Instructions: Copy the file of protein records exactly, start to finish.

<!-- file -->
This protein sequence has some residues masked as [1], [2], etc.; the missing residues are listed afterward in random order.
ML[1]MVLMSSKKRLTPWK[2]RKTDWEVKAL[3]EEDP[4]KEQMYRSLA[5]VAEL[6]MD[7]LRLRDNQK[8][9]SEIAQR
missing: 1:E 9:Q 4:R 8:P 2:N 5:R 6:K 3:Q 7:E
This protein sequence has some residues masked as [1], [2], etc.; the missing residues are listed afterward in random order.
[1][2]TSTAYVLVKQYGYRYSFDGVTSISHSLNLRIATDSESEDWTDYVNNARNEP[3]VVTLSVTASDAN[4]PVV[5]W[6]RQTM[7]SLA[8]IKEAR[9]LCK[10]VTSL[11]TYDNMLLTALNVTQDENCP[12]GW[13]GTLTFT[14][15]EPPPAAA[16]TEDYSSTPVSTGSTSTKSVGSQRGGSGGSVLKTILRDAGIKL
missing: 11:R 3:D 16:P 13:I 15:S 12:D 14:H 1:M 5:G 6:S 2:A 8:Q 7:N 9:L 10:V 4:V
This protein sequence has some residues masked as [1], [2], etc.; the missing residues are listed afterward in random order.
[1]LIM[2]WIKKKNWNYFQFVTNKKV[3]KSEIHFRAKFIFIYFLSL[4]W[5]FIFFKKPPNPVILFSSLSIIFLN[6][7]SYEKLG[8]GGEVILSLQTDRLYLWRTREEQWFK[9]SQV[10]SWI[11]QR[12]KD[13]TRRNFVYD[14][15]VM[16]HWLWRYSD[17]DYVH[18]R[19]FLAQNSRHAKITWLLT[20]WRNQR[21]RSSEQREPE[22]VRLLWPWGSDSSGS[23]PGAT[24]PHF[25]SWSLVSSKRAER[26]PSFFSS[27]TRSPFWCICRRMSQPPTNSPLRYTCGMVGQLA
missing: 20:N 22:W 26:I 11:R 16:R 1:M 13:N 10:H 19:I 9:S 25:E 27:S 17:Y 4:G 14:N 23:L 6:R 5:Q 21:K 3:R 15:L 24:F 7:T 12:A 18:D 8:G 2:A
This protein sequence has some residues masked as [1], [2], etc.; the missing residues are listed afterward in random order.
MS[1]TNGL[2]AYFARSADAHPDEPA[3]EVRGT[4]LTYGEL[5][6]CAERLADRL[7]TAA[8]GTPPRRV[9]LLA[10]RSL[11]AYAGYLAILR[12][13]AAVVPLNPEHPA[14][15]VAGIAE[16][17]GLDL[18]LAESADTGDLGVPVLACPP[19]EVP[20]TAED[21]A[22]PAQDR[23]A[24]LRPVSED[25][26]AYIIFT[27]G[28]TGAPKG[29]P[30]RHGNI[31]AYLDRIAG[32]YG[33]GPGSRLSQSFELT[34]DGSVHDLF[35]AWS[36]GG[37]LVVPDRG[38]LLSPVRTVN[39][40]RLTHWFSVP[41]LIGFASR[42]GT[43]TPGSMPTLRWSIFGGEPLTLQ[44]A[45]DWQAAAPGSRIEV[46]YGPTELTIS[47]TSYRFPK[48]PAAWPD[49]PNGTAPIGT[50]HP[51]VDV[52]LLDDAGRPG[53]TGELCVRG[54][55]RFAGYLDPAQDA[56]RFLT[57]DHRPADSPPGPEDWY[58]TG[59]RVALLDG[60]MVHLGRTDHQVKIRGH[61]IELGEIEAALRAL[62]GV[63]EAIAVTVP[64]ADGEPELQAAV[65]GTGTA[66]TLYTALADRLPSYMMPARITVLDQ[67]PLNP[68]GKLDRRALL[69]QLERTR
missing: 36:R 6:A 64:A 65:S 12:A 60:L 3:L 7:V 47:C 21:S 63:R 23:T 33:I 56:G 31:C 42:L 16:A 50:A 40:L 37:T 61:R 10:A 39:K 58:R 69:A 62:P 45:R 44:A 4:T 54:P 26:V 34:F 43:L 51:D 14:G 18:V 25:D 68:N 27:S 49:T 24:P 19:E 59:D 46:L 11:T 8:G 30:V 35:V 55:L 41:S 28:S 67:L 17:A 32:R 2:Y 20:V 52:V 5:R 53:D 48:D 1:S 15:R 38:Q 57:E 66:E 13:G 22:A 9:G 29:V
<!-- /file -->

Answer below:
This protein sequence has some residues masked as [1], [2], etc.; the missing residues are listed afterward in random order.
ML[1]MVLMSSKKRLTPWK[2]RKTDWEVKAL[3]EEDP[4]KEQMYRSLA[5]VAEL[6]MD[7]LRLRDNQK[8][9]SEIAQR
missing: 1:E 9:Q 4:R 8:P 2:N 5:R 6:K 3:Q 7:E
This protein sequence has some residues masked as [1], [2], etc.; the missing residues are listed afterward in random order.
[1][2]TSTAYVLVKQYGYRYSFDGVTSISHSLNLRIATDSESEDWTDYVNNARNEP[3]VVTLSVTASDAN[4]PVV[5]W[6]RQTM[7]SLA[8]IKEAR[9]LCK[10]VTSL[11]TYDNMLLTALNVTQDENCP[12]GW[13]GTLTFT[14][15]EPPPAAA[16]TEDYSSTPVSTGSTSTKSVGSQRGGSGGSVLKTILRDAGIKL
missing: 11:R 3:D 16:P 13:I 15:S 12:D 14:H 1:M 5:G 6:S 2:A 8:Q 7:N 9:L 10:V 4:V
This protein sequence has some residues masked as [1], [2], etc.; the missing residues are listed afterward in random order.
[1]LIM[2]WIKKKNWNYFQFVTNKKV[3]KSEIHFRAKFIFIYFLSL[4]W[5]FIFFKKPPNPVILFSSLSIIFLN[6][7]SYEKLG[8]GGEVILSLQTDRLYLWRTREEQWFK[9]SQV[10]SWI[11]QR[12]KD[13]TRRNFVYD[14][15]VM[16]HWLWRYSD[17]DYVH[18]R[19]FLAQNSRHAKITWLLT[20]WRNQR[21]RSSEQREPE[22]VRLLWPWGSDSSGS[23]PGAT[24]PHF[25]SWSLVSSKRAER[26]PSFFSS[27]TRSPFWCICRRMSQPPTNSPLRYTCGMVGQLA
missing: 20:N 22:W 26:I 11:R 16:R 1:M 13:N 10:H 19:I 9:S 25:E 27:S 17:Y 4:G 14:N 23:L 6:R 5:Q 21:K 3:R 15:L 24:F 7:T 12:A 18:D 8:G 2:A
This protein sequence has some residues masked as [1], [2], etc.; the missing residues are listed afterward in random order.
MS[1]TNGL[2]AYFARSADAHPDEPA[3]EVRGT[4]LTYGEL[5][6]CAERLADRL[7]TAA[8]GTPPRRV[9]LLA[10]RSL[11]AYAGYLAILR[12][13]AAVVPLNPEHPA[14][15]VAGIAE[16][17]GLDL[18]LAESADTGDLGVPVLACPP[19]EVP[20]TAED[21]A[22]PAQDR[23]A[24]LRPVSED[25][26]AYIIFT[27]G[28]TGAPKG[29]P[30]RHGNI[31]AYLDRIAG[32]YG[33]GPGSRLSQSFELT[34]DGSVHDLF[35]AWS[36]GG[37]LVVPDRG[38]LLSPVRTVN[39][40]RLTHWFSVP[41]LIGFASR[42]GT[43]TPGSMPTLRWSIFGGEPLTLQ[44]A[45]DWQAAAPGSRIEV[46]YGPTELTIS[47]TSYRFPK[48]PAAWPD[49]PNGTAPIGT[50]HP[51]VDV[52]LLDDAGRPG[53]TGELCVRG[54][55]RFAGYLDPAQDA[56]RFLT[57]DHRPADSPPGPEDWY[58]TG[59]RVALLDG[60]MVHLGRTDHQVKIRGH[61]IELGEIEAALRAL[62]GV[63]EAIAVTVP[64]ADGEPELQAAV[65]GTGTA[66]TLYTALADRLPSYMMPARITVLDQ[67]PLNP[68]GKLDRRALL[69]QLERTR
missing: 36:R 6:A 64:A 65:S 12:A 60:L 3:L 7:V 47:C 21:S 63:R 23:T 33:I 56:G 31:C 42:L 16:A 50:A 40:L 37:T 61:R 10:A 39:K 58:R 69:A 62:P 45:R 44:A 4:T 54:P 26:V 34:F 43:L 51:D 14:G 18:V 25:D 68:N 27:S 49:T 24:P 19:E 59:D 46:L 11:T 8:G 30:V 35:V 55:L 41:S 28:S 67:L 17:A 32:R 2:Y 20:V 52:V 5:R 53:D 48:D 1:S 15:R 38:Q 57:E 66:E 13:G 22:A 9:G 29:V